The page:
Re: Interview Questions (deliberately veering from techie vsnon-t echie...) -Reply

Subject: Re: Interview Questions (deliberately veering from techie vsnon-t echie...) -Reply
From: "Wing, Michael J" <mjwing -at- INGR -dot- COM>
Date: Tue, 12 May 1998 14:31:32 -0500

> The questions I have liked best are: 1. You are in a sailboat over the
> deepest part of the Pacific Ocean. You drop a 10 lb. cannon ball over
> the side. How long will it take to hit bottom? and 2. Using a dummy
> had grenade, ask the interviewee to sell you the grenade.
>
> #1 tests reasoning and logic skills and the general background
> information necessary to make rational assumptions and provide answers
> in the face of inadequate data.
>
> #2 tests the ability to think on one's feet, extemporaneous speaking and
> sales skills.
>
<snip>

> John Gilger
>
I first thought that these questions were ridiculous. However, if the
purpose for these questions are to test the interviewee's deductive
reasoning, it may shed some light on the way that the candidate would
approach collecting and discerning technical information. By the way, was
getting the correct answer for the cannon ball important? The grenade one
is cute, but I would save it for a Marketing candidate rather than a writer.

In some cases, I'd prefer these abstract logic questions to the, "What are
your hobbies, likes, and dislikes?" questions. Why? Because, IMO, these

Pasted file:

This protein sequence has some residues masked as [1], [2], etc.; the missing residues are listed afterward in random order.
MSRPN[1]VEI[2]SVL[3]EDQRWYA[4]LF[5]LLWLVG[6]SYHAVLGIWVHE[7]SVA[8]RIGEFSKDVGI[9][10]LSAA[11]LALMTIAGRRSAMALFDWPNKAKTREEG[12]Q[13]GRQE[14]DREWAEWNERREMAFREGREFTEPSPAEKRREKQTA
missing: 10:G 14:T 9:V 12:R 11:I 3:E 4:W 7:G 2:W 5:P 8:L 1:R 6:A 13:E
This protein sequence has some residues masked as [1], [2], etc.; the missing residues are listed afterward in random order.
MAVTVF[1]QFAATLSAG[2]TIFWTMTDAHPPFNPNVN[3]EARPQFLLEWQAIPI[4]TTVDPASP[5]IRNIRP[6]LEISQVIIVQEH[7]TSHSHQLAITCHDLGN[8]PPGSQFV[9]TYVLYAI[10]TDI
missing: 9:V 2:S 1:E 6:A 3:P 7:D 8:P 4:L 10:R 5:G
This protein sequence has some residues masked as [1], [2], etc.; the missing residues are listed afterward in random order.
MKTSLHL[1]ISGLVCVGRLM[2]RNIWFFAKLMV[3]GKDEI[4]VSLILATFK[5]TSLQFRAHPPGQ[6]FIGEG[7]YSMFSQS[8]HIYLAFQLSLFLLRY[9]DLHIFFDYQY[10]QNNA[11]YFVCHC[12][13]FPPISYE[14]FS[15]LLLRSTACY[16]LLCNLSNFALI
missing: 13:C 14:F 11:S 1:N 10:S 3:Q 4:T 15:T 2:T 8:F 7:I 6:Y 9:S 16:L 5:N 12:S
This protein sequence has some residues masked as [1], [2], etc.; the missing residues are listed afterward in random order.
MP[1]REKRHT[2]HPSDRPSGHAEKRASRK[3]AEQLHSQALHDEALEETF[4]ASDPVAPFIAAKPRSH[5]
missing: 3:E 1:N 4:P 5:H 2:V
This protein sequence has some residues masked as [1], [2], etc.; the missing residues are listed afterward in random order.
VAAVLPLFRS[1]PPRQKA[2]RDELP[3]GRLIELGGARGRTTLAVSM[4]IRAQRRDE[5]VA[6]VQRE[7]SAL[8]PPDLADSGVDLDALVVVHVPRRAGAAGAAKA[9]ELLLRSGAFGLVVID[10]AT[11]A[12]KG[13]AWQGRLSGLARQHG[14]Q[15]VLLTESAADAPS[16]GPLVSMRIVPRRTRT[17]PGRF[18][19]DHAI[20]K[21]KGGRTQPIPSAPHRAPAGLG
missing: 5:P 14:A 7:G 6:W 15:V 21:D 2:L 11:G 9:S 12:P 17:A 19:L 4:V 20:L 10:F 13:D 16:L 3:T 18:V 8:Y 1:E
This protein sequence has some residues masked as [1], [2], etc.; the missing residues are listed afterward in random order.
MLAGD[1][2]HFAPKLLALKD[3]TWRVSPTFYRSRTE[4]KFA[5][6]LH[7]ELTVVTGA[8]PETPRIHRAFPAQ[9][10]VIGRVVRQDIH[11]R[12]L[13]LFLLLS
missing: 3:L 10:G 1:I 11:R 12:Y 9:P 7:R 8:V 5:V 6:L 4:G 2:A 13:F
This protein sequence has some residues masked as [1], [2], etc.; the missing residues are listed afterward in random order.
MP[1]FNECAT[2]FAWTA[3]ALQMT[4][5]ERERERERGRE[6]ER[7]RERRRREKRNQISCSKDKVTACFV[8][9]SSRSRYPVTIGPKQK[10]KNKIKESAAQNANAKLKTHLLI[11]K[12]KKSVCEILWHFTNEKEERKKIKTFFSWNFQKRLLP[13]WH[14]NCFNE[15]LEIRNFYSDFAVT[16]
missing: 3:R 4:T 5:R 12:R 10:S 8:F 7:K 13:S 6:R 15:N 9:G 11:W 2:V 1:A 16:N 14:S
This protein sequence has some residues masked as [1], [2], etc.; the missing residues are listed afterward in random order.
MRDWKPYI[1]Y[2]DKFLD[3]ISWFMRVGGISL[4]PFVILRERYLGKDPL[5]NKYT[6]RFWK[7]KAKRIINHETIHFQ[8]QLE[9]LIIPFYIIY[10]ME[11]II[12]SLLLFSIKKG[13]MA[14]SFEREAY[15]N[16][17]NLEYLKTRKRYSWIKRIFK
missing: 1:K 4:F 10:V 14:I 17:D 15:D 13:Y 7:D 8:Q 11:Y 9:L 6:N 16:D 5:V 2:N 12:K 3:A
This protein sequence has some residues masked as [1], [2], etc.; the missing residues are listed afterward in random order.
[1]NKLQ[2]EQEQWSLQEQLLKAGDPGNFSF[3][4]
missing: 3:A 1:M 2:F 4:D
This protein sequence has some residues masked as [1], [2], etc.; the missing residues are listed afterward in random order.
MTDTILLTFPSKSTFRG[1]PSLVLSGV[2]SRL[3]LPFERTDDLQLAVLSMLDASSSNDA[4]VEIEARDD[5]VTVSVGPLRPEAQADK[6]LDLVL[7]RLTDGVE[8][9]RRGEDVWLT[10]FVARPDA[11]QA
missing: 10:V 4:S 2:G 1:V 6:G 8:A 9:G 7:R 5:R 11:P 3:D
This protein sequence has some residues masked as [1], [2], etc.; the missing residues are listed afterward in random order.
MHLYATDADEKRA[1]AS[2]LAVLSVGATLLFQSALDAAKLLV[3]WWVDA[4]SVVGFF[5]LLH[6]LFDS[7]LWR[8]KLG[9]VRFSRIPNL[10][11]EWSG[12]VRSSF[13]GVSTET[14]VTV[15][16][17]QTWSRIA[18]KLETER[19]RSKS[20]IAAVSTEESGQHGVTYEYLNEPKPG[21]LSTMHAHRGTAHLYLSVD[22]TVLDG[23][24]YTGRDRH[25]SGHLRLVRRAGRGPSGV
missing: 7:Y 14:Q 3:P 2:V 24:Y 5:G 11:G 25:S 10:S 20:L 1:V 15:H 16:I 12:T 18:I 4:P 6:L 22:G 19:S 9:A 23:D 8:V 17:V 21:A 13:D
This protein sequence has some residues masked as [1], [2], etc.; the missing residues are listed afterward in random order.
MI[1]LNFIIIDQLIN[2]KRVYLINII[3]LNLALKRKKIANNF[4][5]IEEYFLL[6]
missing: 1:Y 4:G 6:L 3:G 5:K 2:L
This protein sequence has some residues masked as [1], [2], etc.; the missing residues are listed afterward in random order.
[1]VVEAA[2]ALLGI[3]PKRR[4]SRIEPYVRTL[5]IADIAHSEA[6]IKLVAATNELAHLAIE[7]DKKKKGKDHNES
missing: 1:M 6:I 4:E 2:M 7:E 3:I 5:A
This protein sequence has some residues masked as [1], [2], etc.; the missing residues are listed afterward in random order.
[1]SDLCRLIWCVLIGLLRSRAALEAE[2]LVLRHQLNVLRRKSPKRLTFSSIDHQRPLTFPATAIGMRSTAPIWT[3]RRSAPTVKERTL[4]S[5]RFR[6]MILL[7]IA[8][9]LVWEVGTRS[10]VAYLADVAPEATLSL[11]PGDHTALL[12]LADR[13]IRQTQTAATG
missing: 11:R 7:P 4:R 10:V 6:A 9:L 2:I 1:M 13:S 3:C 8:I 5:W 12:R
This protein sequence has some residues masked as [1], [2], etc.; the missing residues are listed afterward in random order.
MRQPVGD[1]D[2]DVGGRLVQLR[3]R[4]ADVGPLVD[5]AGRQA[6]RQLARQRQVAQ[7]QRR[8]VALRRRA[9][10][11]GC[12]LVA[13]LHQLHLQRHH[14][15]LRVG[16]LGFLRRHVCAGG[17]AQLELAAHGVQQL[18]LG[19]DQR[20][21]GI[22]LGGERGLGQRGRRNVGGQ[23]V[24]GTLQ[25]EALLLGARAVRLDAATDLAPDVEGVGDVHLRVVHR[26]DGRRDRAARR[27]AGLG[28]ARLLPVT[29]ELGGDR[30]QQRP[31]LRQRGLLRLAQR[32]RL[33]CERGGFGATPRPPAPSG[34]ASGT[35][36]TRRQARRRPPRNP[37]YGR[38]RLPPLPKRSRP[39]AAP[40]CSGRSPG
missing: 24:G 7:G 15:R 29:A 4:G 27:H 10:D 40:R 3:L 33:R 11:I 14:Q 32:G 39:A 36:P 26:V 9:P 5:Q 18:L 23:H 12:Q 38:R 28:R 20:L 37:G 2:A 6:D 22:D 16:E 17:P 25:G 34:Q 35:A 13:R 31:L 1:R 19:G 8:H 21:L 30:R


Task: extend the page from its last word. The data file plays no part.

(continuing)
questions could lead into some conflicts between the interviewer and
candidate. Suppose that the candidate and the interviewer were very
involved with churches that had opposite and preached-against doctrines?
Or, the candidate states that he/she can't stand golf while not noticing the
putting pad in the office? How about a candidate that likes to shoot guns
at the range everyday talking to an interviewer who actively campaigns for
"Rid our streets of Guns" politicians? Anyway, I'd hate to lose out on a
job because the interviewer doesn't like my out-of-work interests.

Back to the cannon ball. Is the answer that the cannon ball will never hit
bottom? If so, is it because the pressure becomes so great that the cannon
ball implodes and its residual particles either dissolve or float back
toward the surface? If I'm right, do I get the job?

Mike


Michael Wing (mailto:mjwing -at- ingr -dot- com)
Principal Technical Writer
Intergraph Corporation; Huntsville, Alabama
http://www.ingr.com/iss/products/mapping/

"Humpty was pushed!"




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